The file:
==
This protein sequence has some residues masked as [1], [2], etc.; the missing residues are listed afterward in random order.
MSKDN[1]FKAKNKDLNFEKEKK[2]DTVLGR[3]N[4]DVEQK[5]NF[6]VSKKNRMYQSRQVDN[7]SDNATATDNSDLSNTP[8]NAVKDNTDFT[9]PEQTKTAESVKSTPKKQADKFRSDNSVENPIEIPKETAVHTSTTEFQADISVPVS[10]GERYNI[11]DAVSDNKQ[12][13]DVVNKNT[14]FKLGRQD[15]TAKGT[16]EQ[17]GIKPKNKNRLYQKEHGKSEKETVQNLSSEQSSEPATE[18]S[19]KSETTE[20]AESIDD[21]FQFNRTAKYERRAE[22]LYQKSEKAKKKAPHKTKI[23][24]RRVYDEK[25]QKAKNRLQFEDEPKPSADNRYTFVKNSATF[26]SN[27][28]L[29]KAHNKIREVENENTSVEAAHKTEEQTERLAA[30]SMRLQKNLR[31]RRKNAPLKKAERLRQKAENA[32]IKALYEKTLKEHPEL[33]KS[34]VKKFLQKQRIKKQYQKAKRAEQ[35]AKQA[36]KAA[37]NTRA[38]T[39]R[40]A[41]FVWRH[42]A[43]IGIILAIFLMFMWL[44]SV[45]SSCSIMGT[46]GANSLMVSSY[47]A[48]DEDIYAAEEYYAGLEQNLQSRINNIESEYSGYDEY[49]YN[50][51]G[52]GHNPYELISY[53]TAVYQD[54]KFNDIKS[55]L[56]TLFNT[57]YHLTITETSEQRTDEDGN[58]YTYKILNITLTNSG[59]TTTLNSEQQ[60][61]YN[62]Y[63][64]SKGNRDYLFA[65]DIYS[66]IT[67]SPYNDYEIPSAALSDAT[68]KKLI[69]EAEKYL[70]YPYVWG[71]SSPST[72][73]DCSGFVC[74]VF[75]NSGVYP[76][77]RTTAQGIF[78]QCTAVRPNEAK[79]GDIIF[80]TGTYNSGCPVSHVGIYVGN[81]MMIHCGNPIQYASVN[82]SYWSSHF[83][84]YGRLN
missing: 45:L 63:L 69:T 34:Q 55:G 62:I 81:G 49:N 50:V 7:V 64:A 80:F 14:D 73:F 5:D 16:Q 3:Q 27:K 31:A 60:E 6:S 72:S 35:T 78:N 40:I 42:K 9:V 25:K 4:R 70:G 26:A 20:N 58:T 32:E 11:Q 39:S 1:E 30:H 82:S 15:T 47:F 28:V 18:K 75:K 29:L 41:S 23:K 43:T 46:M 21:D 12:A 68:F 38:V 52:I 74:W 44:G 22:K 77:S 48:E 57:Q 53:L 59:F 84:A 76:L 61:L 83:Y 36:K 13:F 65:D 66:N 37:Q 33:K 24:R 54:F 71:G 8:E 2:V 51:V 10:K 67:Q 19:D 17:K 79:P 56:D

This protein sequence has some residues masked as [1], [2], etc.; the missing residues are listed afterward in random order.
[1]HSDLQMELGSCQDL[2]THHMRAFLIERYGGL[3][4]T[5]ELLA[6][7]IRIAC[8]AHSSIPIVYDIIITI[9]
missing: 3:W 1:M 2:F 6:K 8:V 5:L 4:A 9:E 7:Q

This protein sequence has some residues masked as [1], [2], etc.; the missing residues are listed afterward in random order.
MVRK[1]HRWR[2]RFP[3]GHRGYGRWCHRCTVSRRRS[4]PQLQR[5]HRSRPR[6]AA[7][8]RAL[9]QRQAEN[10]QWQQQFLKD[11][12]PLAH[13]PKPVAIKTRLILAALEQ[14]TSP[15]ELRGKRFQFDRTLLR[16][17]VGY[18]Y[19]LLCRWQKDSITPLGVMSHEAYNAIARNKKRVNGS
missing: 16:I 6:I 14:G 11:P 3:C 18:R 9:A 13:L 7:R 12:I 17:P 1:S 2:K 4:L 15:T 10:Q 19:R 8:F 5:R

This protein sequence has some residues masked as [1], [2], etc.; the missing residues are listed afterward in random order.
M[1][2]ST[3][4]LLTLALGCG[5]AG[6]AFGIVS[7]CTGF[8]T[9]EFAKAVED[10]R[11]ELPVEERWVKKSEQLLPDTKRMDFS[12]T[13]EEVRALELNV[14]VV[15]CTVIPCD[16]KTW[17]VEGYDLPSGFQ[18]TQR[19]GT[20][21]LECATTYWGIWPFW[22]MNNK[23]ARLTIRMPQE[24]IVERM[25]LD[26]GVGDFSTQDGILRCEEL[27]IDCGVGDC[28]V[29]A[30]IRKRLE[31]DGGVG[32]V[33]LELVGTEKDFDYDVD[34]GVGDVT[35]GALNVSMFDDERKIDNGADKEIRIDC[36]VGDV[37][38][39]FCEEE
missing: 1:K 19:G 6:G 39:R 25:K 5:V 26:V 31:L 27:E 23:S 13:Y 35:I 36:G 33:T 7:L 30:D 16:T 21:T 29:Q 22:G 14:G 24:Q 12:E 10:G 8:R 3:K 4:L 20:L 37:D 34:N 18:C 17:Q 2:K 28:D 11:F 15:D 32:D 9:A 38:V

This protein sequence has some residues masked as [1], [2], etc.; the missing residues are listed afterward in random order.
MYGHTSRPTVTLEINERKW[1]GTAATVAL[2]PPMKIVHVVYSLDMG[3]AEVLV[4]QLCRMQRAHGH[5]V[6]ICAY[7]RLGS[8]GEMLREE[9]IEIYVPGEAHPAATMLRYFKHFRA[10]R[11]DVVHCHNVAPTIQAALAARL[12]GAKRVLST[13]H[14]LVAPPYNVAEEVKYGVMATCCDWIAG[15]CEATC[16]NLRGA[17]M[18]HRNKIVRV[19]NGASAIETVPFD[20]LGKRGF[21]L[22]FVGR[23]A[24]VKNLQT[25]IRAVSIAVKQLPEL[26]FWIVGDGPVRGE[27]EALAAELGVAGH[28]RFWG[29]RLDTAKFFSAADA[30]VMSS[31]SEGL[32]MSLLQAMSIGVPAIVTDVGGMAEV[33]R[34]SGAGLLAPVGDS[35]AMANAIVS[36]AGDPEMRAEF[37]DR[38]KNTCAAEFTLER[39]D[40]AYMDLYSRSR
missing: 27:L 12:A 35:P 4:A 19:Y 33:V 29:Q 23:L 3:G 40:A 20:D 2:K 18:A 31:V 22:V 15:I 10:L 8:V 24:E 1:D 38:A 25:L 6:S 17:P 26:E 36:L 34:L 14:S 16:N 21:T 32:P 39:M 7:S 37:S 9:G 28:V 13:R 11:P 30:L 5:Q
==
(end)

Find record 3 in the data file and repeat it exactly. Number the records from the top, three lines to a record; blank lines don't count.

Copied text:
This protein sequence has some residues masked as [1], [2], etc.; the missing residues are listed afterward in random order.
MVRK[1]HRWR[2]RFP[3]GHRGYGRWCHRCTVSRRRS[4]PQLQR[5]HRSRPR[6]AA[7][8]RAL[9]QRQAEN[10]QWQQQFLKD[11][12]PLAH[13]PKPVAIKTRLILAALEQ[14]TSP[15]ELRGKRFQFDRTLLR[16][17]VGY[18]Y[19]LLCRWQKDSITPLGVMSHEAYNAIARNKKRVNGS
missing: 16:I 6:I 14:G 11:P 3:C 18:R 9:A 13:L 7:R 12:I 17:P 1:S 2:K 4:L 15:T 10:Q 19:R 8:F 5:R